iTunes on Windows is a piece of shit. It runs slowly, fails to sync all the time, and seemingly goes out of its way to annoy you. I know you can use an iPad without iTunes now, but that makes it harder to sync podcasts and the like. iTunes Match is a prime example! If you enable the service, you can no longer locally sync your music via USB you must download everything you want directly on the iPad. Awesome… A major draw of an Android tablet is not needing iTunes at all!

Anyway, onto the apps that I actually need to justify a tablet. Here is a quick rundown of what I mainly use on my iPad from day to day.

I guess I’ll lose access to the magazines I’ve bought over the last few years, but honestly it’s not a major concern. If I had physical copies I generally read them once, put them in the cupboard for a few years, then take them all to the tip; losing access to Retro Gamer and Wired isn’t really the end of the world.
As for the rest of the apps I just mentioned, they all appear to have fairly decent Android versions available. I’ve bought so many games on the iPad that I just never play, so I’m not that bothered about losing those either. Oh no… pocket planes…. Winking smile There is occasional Humble Bundles for Android anyway, so I can just wait for one of those to start stocking up on more Android games!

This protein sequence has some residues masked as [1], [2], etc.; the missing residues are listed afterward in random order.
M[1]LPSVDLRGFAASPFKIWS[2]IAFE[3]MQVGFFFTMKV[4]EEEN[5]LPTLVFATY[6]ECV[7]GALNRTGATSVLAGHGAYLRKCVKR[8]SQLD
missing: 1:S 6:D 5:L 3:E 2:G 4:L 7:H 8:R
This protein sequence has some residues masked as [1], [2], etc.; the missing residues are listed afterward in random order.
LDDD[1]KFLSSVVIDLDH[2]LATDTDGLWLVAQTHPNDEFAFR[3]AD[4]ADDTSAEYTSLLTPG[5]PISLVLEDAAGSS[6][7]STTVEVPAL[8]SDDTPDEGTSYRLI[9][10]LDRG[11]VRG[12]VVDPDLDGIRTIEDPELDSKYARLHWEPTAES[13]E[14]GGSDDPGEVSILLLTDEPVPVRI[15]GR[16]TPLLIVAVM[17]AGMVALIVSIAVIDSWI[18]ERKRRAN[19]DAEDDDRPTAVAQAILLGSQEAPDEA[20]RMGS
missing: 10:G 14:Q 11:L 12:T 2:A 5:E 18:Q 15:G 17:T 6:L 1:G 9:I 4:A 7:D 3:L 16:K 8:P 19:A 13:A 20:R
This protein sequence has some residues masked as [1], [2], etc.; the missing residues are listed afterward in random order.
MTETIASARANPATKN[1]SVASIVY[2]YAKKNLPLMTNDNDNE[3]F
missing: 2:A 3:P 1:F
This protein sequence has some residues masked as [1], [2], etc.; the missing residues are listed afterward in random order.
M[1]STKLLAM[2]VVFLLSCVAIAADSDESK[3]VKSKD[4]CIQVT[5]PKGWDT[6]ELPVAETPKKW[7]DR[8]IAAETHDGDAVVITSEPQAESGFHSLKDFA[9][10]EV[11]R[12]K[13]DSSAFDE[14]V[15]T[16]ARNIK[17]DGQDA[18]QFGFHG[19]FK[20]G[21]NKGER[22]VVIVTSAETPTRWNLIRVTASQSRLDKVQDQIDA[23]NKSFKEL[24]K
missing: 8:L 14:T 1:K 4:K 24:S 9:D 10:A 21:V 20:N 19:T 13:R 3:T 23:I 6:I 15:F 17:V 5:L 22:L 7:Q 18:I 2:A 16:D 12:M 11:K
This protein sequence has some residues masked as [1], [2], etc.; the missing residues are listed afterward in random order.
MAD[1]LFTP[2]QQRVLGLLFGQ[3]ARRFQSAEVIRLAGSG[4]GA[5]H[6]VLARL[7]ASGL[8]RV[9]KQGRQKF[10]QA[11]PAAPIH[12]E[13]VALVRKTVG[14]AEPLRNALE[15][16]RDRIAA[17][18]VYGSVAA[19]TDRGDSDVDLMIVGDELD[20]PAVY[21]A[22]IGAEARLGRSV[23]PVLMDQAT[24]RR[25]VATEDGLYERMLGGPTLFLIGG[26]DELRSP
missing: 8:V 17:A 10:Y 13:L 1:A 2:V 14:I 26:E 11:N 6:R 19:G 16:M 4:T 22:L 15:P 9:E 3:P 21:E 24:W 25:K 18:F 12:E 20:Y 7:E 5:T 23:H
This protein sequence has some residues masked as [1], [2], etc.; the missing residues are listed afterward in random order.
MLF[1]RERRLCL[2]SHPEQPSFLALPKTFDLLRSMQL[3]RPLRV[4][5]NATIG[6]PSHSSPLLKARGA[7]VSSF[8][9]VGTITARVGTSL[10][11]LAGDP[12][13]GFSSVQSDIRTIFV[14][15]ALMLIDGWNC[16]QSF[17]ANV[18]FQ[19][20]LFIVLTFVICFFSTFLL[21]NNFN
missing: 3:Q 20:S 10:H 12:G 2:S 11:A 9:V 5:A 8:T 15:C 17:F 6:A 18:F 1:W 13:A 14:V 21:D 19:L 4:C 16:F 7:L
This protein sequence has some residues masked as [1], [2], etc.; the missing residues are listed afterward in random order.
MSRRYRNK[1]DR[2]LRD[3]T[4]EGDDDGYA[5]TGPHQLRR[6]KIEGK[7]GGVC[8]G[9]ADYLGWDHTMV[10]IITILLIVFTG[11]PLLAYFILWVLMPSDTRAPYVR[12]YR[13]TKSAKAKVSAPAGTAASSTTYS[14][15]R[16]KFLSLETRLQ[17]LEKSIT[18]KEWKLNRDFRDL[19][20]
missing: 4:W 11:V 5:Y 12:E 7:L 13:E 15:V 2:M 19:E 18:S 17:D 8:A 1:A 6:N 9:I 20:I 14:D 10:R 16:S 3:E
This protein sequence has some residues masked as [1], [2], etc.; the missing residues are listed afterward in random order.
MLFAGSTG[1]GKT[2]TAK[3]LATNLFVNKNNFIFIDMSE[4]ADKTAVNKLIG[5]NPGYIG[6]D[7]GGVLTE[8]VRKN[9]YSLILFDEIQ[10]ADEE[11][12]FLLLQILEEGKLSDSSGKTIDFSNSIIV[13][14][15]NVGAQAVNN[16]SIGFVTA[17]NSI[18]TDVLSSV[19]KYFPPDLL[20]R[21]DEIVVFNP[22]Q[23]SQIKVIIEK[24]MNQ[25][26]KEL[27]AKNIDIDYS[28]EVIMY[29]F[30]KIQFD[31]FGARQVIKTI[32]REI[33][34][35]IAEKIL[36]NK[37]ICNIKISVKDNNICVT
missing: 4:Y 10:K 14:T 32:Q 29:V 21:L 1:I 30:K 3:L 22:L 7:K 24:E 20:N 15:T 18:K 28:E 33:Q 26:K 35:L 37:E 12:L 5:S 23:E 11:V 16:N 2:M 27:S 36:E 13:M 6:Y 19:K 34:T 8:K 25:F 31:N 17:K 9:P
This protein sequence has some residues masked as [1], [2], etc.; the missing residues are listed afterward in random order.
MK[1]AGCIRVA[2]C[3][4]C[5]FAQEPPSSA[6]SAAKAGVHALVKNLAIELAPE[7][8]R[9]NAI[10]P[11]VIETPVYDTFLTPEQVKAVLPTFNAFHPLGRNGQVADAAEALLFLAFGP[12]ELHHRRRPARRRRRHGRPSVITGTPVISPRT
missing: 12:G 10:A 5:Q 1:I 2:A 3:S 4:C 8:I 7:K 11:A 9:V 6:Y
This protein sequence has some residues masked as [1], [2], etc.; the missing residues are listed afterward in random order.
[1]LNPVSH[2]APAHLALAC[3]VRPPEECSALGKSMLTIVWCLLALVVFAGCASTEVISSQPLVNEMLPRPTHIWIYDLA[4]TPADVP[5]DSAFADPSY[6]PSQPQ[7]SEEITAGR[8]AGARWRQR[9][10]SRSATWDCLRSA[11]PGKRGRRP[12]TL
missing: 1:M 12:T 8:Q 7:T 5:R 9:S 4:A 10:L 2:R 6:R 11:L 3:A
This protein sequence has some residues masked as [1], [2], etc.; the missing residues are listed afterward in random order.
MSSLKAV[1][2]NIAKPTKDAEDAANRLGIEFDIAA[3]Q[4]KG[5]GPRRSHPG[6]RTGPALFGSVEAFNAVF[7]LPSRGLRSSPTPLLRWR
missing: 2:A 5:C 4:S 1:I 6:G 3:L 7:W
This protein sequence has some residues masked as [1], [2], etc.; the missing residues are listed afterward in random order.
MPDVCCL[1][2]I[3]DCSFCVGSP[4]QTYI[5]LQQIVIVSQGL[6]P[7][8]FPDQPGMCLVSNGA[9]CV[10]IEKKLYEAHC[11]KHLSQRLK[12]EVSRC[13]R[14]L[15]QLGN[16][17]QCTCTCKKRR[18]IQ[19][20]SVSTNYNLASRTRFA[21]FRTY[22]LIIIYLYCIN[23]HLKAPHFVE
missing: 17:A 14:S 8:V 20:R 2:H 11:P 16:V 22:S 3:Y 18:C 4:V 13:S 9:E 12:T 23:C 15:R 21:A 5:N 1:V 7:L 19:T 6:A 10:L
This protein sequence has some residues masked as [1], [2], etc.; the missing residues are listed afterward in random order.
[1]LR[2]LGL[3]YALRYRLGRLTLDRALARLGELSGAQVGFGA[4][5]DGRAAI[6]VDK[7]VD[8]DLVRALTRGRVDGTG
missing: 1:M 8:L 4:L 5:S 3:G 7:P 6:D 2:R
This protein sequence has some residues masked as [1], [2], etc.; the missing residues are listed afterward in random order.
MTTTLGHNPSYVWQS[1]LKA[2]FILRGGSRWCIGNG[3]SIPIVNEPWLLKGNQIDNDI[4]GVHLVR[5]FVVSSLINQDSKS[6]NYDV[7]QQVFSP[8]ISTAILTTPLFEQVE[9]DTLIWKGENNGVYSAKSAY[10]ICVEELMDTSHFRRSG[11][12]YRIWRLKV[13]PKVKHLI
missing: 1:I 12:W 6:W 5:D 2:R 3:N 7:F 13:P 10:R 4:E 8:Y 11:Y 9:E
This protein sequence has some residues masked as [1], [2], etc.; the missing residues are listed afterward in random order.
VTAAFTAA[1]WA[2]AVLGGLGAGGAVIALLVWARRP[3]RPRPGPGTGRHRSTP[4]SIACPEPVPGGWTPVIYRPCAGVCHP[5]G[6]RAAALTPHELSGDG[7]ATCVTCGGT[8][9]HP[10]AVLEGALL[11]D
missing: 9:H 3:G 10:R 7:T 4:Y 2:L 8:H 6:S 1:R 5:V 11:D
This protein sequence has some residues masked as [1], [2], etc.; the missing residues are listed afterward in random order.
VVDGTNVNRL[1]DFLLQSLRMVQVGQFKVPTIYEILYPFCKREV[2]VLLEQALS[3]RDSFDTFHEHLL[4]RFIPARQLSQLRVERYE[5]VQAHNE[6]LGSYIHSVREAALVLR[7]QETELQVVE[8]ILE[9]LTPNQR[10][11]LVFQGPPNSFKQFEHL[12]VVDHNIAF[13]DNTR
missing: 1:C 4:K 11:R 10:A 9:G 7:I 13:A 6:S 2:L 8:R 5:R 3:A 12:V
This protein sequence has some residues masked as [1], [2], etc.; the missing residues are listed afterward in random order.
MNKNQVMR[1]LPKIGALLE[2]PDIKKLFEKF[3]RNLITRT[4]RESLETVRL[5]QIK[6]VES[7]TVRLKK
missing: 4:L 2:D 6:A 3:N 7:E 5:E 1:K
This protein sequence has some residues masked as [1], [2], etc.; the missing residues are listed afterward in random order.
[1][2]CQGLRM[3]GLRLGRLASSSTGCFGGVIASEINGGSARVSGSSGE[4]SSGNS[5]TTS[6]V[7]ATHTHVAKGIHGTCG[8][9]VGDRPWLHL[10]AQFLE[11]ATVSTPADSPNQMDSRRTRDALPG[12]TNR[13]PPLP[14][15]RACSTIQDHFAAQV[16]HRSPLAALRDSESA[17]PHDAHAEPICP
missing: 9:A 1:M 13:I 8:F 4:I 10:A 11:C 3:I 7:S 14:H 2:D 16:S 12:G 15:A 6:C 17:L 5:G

The only thing I am mildly concerned about is the state of PDF readers on Android. I use Goodreader on the iPad and it is absolutely amazing. Annotations, copes with massive files, etc. I’ve never had an issue with it, and I hope there is something equally as good on Android!

Apple’s new Podcast app on iOS is terrible. In the week I’ve been using it, it’s hard locked three or four times, and several other times not been responsive to touch inputs for a few seconds after the app is launched. Looking forward to using DoggCatcher again, which in my experience is hands down the best podcast client I have ever used!

I realise the Nexus has limited memory (around 13gb free according to reports) but that is easily remedied by rooting the device, installing stickmount and acquiring a USB OTG adapter for a few quid. From what I’ve read so far, it won’t play movies directly from the USB memory, but you can juggle the files around and copy them to the internal memory which isn’t that bad really. I can’t even remember the last time I actually watched a film on my iPad.